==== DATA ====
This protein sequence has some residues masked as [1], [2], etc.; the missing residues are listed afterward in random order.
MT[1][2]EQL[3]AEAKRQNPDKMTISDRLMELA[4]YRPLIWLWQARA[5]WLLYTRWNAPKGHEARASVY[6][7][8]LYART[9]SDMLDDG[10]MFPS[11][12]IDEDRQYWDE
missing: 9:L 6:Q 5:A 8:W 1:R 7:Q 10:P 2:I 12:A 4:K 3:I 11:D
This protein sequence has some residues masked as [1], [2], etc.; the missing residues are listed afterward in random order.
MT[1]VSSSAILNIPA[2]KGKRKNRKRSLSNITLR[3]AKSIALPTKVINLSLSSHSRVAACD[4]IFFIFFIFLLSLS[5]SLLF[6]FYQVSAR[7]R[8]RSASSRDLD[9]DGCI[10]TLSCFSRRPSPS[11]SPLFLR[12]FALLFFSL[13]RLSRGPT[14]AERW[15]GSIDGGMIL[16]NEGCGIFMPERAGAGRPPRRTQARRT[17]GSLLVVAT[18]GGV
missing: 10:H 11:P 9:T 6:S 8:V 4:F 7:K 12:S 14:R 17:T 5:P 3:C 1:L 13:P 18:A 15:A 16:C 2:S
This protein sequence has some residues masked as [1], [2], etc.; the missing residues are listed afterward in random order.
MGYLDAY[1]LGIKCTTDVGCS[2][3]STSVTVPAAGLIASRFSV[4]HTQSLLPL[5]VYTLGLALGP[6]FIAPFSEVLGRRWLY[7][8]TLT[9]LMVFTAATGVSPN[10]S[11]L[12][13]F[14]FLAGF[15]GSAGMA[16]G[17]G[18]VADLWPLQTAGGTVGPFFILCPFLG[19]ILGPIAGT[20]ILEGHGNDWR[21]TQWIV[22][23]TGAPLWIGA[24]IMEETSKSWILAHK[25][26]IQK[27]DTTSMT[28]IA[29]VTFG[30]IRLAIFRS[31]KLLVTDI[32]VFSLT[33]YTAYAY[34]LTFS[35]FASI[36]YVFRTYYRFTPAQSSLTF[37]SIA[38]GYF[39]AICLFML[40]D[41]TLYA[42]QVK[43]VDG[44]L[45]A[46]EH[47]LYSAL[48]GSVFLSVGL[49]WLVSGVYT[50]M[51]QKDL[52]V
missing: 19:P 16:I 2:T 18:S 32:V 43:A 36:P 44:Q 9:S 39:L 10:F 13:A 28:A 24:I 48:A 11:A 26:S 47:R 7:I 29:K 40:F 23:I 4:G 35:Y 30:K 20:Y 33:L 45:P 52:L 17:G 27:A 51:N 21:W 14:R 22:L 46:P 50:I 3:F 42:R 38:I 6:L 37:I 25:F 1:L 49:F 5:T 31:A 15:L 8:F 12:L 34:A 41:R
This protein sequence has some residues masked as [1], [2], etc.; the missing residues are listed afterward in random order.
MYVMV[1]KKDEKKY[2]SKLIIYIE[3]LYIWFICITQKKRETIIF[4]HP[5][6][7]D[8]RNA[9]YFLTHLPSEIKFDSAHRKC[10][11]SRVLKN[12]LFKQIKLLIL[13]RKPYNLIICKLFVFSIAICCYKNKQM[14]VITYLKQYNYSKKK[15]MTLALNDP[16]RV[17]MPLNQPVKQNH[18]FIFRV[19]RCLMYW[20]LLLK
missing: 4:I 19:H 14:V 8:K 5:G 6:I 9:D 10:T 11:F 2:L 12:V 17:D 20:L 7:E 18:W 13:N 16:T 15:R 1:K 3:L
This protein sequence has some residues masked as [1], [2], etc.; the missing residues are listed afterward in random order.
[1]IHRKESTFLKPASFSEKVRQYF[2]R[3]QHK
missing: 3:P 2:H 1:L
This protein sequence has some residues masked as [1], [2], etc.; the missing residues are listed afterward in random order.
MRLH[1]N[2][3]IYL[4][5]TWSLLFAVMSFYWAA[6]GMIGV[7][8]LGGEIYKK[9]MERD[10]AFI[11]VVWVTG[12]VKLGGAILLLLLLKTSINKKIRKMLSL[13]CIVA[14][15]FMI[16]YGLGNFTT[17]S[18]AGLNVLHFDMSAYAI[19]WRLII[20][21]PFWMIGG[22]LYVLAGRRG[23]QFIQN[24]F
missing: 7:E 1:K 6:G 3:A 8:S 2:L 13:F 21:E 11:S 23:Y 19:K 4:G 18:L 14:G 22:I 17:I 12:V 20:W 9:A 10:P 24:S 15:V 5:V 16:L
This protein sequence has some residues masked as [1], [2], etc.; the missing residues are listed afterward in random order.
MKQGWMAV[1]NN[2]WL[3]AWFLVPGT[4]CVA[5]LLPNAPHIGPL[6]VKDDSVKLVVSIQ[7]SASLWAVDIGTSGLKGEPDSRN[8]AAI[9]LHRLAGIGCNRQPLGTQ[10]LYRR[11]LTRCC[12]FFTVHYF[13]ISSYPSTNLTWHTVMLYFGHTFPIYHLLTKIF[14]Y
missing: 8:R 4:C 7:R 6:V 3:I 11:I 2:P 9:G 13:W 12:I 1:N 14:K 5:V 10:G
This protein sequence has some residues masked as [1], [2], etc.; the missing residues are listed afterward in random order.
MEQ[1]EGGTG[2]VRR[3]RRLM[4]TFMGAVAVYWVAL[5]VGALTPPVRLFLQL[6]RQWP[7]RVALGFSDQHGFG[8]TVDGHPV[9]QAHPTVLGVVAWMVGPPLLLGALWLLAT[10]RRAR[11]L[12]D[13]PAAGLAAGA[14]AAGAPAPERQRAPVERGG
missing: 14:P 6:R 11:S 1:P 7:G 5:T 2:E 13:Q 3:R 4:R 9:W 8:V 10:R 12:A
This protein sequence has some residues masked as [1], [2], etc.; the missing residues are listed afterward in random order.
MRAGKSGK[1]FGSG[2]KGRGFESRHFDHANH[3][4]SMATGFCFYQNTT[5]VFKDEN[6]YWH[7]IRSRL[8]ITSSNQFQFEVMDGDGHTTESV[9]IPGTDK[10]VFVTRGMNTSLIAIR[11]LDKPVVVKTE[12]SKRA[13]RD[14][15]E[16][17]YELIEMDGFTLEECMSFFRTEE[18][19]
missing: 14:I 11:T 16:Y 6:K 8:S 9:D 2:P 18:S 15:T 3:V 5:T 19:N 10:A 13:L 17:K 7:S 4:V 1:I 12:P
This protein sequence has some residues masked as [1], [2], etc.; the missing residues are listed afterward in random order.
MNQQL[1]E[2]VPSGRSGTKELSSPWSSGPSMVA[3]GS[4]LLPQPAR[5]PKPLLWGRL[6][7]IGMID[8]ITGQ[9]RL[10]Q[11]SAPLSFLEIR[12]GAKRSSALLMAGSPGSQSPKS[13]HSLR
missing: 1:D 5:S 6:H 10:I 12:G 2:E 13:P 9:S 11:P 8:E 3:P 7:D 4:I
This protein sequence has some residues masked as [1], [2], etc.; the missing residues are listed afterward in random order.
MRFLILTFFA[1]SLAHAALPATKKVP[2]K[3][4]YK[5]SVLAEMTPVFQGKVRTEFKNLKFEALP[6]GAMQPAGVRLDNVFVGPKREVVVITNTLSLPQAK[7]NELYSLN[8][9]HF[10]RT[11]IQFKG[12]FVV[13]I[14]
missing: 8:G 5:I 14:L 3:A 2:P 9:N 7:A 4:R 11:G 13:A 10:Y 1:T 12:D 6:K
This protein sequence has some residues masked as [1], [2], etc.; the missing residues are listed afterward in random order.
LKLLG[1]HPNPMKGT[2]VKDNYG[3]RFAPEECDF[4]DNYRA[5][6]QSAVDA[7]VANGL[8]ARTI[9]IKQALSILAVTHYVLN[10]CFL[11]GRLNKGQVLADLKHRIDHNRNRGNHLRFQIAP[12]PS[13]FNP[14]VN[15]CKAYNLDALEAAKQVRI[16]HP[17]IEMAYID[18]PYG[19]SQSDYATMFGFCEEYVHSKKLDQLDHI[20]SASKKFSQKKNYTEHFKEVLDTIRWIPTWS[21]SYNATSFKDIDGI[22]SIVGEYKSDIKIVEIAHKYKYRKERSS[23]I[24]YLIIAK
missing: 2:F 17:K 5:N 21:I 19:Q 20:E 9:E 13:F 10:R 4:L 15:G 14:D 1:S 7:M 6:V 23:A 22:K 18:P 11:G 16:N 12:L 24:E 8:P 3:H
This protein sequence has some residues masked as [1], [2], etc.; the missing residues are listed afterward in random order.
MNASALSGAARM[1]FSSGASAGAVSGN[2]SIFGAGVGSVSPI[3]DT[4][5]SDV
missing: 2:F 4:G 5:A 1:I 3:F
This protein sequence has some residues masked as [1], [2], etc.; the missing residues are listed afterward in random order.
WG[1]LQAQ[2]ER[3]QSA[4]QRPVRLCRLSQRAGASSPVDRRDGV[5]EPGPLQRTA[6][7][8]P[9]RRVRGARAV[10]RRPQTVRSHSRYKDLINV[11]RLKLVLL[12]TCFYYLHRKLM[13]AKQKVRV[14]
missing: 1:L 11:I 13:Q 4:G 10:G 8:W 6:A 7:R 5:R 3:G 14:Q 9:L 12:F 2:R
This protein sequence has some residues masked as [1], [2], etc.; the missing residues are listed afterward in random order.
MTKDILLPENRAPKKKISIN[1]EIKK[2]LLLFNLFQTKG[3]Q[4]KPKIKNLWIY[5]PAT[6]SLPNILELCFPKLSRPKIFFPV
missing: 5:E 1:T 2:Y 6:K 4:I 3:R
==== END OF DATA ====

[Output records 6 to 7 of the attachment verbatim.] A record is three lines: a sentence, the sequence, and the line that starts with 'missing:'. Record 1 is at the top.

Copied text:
This protein sequence has some residues masked as [1], [2], etc.; the missing residues are listed afterward in random order.
MRLH[1]N[2][3]IYL[4][5]TWSLLFAVMSFYWAA[6]GMIGV[7][8]LGGEIYKK[9]MERD[10]AFI[11]VVWVTG[12]VKLGGAILLLLLLKTSINKKIRKMLSL[13]CIVA[14][15]FMI[16]YGLGNFTT[17]S[18]AGLNVLHFDMSAYAI[19]WRLII[20][21]PFWMIGG[22]LYVLAGRRG[23]QFIQN[24]F
missing: 7:E 1:K 6:G 3:A 8:S 2:L 13:F 21:E 11:S 23:Y 19:K 4:G 18:L 14:G 22:I 17:I 12:V 20:W 9:A 10:P 24:S 15:V 5:V 16:L
This protein sequence has some residues masked as [1], [2], etc.; the missing residues are listed afterward in random order.
MKQGWMAV[1]NN[2]WL[3]AWFLVPGT[4]CVA[5]LLPNAPHIGPL[6]VKDDSVKLVVSIQ[7]SASLWAVDIGTSGLKGEPDSRN[8]AAI[9]LHRLAGIGCNRQPLGTQ[10]LYRR[11]LTRCC[12]FFTVHYF[13]ISSYPSTNLTWHTVMLYFGHTFPIYHLLTKIF[14]Y
missing: 8:R 4:C 7:R 6:V 3:I 11:I 2:P 9:G 13:W 12:I 1:N 14:K 5:V 10:G